Everything Happens for a Reason

I hate the saying, “Everything happens for a reason.” I question its veracity, and even if it is true, it’s still annoying.

I didn’t blog last Tuesday because I was crazy busy, trying to get through some work for a writing class I’m in, submit some other work, and resume revising my memoir. It was also the same day that Rustin asked if I wanted to tag along on his business trip to NYC the next day. He’d been working sleeplessly for days, so I figured it’d be nice for us to at least sleep in the same bed while he (and I) was still busy with work in NYC. So, I went.

I was hugely productive on Wednesday, Thursday, and Friday, and even got to see a few friends. (I’m leery of asking my NYC friends to hang out on short notice, so I didn’t see a lot of folks. When I lived in NY, I made plans weeks in advance, so I assume short notice invitations cause people just as much anxiety as they caused me. So if I didn’t see you, please don’t be offended—I love and miss you, I promise!) I’d planned to spend Friday evening reading Priestdaddy on the train back to DC, then to do a whole mess of domestic and community things on Saturday.

But the Nor’easter made other plans.

Amtrak cancelled trains between Boston and DC late Friday. Rustin’s assistant called him and said she’d arranged for a car to pick us up and drive us back to DC—hallelujah for big law perks!

So, at around 5:30pm, we hit the road. There was the usual traffic getting out of the city and into NJ, but we’d expected that. Everything ran smoothly through the rest of NJ and through Delaware. We entered Maryland, and things started to get hairy.

The GPS said that 95 was backed up for miles and suggested an alternate route, starting at the next exit. Well, it took an hour to get the 2 miles to the next exit. At that point, we realized that 95 was closed.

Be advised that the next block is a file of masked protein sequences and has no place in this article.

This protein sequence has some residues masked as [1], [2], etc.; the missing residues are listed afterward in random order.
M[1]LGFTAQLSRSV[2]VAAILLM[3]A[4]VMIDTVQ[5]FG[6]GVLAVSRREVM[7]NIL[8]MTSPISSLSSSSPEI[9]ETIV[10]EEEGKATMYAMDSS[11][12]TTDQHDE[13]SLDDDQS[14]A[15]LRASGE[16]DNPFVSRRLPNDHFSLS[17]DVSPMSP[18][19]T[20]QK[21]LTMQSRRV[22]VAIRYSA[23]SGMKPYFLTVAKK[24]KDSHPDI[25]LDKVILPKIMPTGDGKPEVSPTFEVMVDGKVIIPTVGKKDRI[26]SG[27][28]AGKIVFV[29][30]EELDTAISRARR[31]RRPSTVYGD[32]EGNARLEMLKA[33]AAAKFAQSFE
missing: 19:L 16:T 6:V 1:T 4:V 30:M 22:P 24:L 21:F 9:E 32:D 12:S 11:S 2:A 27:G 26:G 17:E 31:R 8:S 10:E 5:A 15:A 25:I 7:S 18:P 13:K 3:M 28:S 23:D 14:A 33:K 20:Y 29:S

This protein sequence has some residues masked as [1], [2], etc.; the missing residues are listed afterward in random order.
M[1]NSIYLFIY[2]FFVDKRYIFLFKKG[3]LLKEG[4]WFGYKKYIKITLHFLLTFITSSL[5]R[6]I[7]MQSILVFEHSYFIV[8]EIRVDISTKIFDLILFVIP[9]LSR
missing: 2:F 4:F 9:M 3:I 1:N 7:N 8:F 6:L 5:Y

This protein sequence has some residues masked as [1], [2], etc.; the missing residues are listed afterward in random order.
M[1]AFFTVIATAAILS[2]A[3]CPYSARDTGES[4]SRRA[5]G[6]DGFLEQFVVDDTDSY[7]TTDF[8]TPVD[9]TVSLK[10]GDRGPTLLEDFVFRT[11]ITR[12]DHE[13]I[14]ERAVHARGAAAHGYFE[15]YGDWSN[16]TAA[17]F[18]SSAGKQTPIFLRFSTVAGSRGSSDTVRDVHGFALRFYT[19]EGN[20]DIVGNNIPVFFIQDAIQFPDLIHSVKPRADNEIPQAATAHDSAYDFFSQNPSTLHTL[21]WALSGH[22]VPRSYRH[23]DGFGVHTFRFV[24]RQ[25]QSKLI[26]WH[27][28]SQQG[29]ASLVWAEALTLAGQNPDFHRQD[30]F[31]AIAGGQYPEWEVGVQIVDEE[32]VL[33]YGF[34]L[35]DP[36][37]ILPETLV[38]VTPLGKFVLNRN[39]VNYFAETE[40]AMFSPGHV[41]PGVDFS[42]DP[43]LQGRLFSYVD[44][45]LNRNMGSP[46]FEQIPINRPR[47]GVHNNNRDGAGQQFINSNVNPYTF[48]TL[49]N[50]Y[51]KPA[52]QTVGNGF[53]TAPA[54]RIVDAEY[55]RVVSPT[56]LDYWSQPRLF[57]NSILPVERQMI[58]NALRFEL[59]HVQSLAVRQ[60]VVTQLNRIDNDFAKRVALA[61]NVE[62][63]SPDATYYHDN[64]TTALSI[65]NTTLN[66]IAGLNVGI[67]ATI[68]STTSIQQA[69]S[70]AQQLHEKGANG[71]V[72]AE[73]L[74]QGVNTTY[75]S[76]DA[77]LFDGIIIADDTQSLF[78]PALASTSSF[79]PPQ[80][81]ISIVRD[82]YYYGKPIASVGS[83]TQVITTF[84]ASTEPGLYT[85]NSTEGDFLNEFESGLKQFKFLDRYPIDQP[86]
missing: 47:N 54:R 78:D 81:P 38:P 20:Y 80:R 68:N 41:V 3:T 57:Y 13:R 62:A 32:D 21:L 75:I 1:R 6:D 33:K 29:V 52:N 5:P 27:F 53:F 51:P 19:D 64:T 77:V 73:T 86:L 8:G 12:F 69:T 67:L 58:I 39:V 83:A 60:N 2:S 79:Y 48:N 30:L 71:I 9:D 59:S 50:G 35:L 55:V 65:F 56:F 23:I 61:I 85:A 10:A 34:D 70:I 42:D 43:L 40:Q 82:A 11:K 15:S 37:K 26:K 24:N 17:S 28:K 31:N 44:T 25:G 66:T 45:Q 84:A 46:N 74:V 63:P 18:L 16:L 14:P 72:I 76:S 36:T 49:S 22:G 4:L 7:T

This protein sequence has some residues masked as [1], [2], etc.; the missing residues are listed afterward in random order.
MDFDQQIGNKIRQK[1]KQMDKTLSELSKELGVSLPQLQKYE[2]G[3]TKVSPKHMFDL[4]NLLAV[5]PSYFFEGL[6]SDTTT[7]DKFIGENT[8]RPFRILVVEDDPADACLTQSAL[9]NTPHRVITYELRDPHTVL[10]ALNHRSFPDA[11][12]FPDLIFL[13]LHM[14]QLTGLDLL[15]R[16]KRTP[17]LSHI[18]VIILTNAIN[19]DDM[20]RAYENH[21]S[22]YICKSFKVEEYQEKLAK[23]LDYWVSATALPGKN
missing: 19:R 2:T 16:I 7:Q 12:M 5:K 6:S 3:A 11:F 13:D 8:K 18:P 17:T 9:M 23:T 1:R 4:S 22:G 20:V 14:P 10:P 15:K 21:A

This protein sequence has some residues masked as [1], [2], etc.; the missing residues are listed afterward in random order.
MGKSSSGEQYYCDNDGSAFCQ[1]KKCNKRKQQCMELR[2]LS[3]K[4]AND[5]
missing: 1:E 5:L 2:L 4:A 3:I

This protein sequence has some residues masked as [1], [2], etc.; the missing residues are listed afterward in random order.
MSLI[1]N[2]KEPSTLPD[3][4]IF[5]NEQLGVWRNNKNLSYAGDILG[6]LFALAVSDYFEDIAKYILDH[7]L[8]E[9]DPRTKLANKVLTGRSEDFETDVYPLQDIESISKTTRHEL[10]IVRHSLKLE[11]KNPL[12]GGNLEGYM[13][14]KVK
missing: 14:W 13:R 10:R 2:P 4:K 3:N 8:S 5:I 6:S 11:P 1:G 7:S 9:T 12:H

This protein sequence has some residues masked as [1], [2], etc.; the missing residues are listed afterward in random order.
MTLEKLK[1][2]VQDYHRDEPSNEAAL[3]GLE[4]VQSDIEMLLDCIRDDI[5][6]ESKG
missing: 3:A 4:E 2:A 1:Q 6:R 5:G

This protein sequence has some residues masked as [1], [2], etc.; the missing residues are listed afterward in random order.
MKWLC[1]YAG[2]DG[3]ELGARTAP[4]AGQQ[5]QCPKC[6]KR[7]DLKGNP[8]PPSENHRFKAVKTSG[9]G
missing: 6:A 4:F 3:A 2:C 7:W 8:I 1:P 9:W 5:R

Rustin, being from Maryland, said that we should try I-40, which is about 10 miles away from 95, but could help us go around the traffic. We followed the GPS onto the back country roads in the dark of night. I peered out at the shadows of houses, and I couldn’t help but think of a Twitter post I’d read earlier with a picture of a century-old dollhouse captioned, “Based on my professional opinion, there are approximately 12 to 37 ghosts in this house.”

We passed a house with a sinister blue light shining into the front yard. Next to it, a car parked, and a man in a hoodie got out and started to walk down the street.

We continued following the GPS’ voice, dodging branches that had snapped off trees and fallen into the road. More creepy houses. More ghosts. And then the blue light again.

The stupid GPS had taken us in a circle around this creepy backwoods!

Rustin navigated us back to the main road. On our way, we passed the guy in the hoodie again. He was one of the workers picking up branches—a creepy guy making our journey safe.

When we finally arrived at the mouth of I-40, the road was a parking lot. We squeezed through traffic and made our way to a gas station down the street, where we learned that the bridge there had been closed. There were no roads to the rest of Maryland, much less to DC.

So, we turned around.

We went back to NYC, arriving at 2:30am, nine hours after our departure, just to have landed at a hotel up the street from the train station.

Rustin and I spent Saturday working, and Sunday morning brunching, before finally getting the train back to DC Sunday afternoon.

I have never been so happy to sleep in my own bed.

So, if everything happens for a reason, I don’t know what we missed, but we were meant to miss it. I didn’t finish reading Priestdaddy on the train, so I had to buy a copy. Maybe that’s what all of this was about: buying a book that became overdue to the library.

Everything happens for a reason.

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